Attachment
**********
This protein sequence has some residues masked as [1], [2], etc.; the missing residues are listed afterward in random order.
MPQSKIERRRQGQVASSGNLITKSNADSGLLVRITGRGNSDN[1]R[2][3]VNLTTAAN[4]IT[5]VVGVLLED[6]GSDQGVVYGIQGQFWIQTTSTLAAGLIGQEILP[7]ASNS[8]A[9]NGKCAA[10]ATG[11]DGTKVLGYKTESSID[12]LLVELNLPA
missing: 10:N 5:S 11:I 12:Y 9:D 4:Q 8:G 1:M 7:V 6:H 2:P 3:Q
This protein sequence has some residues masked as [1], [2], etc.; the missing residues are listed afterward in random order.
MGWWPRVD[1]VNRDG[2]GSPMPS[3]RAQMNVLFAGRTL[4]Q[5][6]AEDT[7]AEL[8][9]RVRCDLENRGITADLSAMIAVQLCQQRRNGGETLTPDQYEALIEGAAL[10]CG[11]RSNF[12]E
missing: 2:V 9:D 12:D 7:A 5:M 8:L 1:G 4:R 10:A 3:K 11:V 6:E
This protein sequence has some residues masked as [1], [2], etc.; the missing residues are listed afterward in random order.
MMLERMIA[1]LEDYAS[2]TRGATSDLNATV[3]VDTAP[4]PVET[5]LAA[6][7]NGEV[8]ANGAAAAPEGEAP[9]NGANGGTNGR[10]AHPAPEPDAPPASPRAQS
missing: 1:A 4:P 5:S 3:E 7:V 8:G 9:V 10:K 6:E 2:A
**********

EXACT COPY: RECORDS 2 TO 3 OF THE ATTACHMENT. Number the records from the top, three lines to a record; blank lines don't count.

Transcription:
This protein sequence has some residues masked as [1], [2], etc.; the missing residues are listed afterward in random order.
MGWWPRVD[1]VNRDG[2]GSPMPS[3]RAQMNVLFAGRTL[4]Q[5][6]AEDT[7]AEL[8][9]RVRCDLENRGITADLSAMIAVQLCQQRRNGGETLTPDQYEALIEGAAL[10]CG[11]RSNF[12]E
missing: 2:V 9:D 12:D 7:A 5:M 8:L 1:G 4:R 10:A 3:K 11:V 6:E
This protein sequence has some residues masked as [1], [2], etc.; the missing residues are listed afterward in random order.
MMLERMIA[1]LEDYAS[2]TRGATSDLNATV[3]VDTAP[4]PVET[5]LAA[6][7]NGEV[8]ANGAAAAPEGEAP[9]NGANGGTNGR[10]AHPAPEPDAPPASPRAQS
missing: 1:A 4:P 5:S 3:E 7:V 8:G 9:V 10:K 6:E 2:A